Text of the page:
Almost fifty years later, it is worth trying to draw fresh observations on the legacy of these still polarized visions. The year 2018 has seen a marked proliferation in art fairs and large art venues of artists who followed unconventional artistic trajectories—the exhibitions History Refused to Die on self-taught contemporary African American artists at the Metropolitan Museum of Art, Outliers and American Vanguard Art at the National Gallery in Washington, which articulated the intersection of mainstream art and its peripheries, Bodys Isek Kingelez at the Museum of Modern Art in New York, and Hilma af Klint: Paintings for the Future at the Guggenheim in New York. How have the voices of these artists been interpreted on national and international platforms? Are we getting closer to reconciling particularism and universalism in the arts?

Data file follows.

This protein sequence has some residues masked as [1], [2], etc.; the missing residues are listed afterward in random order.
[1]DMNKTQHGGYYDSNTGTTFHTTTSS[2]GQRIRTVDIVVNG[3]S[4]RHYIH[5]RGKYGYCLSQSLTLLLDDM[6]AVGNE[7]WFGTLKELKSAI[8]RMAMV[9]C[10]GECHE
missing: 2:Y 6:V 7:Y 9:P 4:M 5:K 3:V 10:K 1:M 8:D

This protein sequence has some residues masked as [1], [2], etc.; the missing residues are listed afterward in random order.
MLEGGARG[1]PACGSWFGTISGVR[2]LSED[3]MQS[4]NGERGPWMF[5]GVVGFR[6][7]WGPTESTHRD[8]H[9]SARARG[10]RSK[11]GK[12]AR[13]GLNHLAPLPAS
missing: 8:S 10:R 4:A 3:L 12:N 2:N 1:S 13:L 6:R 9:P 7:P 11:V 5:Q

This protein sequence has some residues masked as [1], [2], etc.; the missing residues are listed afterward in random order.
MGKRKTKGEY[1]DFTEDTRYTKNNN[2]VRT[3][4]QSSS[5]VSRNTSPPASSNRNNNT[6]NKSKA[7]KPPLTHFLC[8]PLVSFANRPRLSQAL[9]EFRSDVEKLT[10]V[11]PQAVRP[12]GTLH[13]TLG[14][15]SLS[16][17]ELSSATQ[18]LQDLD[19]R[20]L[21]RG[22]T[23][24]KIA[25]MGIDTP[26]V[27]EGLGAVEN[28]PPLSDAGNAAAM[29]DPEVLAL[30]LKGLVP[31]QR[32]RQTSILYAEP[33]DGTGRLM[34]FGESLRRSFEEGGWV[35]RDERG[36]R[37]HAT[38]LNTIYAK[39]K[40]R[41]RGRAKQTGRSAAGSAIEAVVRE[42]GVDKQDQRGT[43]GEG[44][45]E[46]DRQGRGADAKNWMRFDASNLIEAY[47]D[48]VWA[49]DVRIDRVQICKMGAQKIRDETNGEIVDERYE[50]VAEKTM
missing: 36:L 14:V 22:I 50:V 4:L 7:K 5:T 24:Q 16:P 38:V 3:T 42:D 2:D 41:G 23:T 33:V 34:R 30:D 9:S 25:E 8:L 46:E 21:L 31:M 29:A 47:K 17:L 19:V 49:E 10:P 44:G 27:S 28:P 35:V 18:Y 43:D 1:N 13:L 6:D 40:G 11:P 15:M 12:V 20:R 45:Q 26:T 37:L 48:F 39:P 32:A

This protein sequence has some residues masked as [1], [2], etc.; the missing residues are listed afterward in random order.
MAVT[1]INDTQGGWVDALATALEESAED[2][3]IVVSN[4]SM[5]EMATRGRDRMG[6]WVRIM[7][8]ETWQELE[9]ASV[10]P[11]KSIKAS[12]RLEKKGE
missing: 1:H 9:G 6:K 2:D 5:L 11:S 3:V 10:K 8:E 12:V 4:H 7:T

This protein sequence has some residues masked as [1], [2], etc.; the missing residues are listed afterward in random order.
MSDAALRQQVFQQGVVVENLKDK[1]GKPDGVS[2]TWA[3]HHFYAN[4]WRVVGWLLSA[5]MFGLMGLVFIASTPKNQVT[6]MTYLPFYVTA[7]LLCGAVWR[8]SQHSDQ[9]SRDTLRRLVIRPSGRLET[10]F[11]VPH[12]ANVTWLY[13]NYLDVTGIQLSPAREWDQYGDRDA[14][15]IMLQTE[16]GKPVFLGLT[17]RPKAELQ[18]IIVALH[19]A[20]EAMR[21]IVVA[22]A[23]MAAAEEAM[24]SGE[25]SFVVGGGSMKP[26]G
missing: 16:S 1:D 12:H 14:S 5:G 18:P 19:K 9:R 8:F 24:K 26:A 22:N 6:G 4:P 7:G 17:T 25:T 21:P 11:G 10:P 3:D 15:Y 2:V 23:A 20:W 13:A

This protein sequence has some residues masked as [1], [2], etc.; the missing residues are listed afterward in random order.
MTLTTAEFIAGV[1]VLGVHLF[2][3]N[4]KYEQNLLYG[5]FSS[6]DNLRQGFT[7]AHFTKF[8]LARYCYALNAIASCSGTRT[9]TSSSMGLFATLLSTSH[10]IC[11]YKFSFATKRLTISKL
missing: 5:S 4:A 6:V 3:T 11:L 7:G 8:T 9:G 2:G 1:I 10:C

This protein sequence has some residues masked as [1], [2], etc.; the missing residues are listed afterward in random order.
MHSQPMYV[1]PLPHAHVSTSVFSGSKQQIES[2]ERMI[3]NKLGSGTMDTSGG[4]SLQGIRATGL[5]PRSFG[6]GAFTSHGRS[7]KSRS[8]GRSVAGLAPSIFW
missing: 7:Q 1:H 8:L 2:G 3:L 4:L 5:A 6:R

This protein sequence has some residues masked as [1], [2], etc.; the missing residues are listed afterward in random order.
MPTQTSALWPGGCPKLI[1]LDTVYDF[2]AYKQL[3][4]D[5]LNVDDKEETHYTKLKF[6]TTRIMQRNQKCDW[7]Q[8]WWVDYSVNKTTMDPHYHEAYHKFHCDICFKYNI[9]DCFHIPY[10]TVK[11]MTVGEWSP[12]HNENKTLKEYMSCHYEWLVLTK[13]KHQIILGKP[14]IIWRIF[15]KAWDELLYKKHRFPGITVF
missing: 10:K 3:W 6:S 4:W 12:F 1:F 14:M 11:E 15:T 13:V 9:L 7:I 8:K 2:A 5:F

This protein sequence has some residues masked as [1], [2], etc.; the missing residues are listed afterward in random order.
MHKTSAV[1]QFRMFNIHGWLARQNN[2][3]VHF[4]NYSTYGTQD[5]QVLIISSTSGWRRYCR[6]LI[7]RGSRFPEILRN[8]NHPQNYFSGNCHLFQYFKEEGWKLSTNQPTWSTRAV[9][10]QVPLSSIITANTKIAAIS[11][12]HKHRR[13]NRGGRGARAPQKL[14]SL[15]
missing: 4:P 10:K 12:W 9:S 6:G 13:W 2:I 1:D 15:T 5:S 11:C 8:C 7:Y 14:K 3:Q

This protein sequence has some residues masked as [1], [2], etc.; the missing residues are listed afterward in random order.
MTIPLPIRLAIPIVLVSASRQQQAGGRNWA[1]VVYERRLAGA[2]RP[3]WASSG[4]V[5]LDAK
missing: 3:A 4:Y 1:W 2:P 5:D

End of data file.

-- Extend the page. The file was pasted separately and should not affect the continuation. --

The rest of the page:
In a world profoundly altered by digital technology and its far-reaching effects on community structures, social relationships, educational systems, and changing mediums of expression (performance, photography, and video, as opposed to earlier art brut discoveries made of paper and found objects), the idea of self-taught art could also be radically revised in the 21st century. Admitting that Dubuffet’s eye-opening pursuit has in some manner permeated the definition of art, should we now consider whether or not art brut is an obsolete historical concept? In the context of significant remodeling in psychiatric treatments, post-colonialism, and globalization (alterity as a new normal), many will claim that all visual forms should henceforth be considered with the same attention or, to quote Outliers’s curator Lynne Cooke, “without distinction.” Is the stand alone term “artist” (without any modifiers) the democratic corrective lens that will resolve the conundrum, or does that word still connote the same old hierarchical construction unshaken at its core? Sanford Schwartz has remarked that these artists are on a different wavelength; however, “In time, as outsiders, or outliers, artists become more fully recognized and known, we might lose our sense that they are, so to speak, a breed apart.”6 This query is tackled in Daniel Baumann’s essay: if the European avant-garde was mainly responsible for Adolf Wölfli’s artistic legitimization, their fundamental beliefs in the autonomy of art prevented his oeuvre—with its highly biographical grounds—to be inscribed in the canon, which Baumann admitted has failed to establish a sustainable critical paradigm. Patronization and peer recognition have operated like monologues.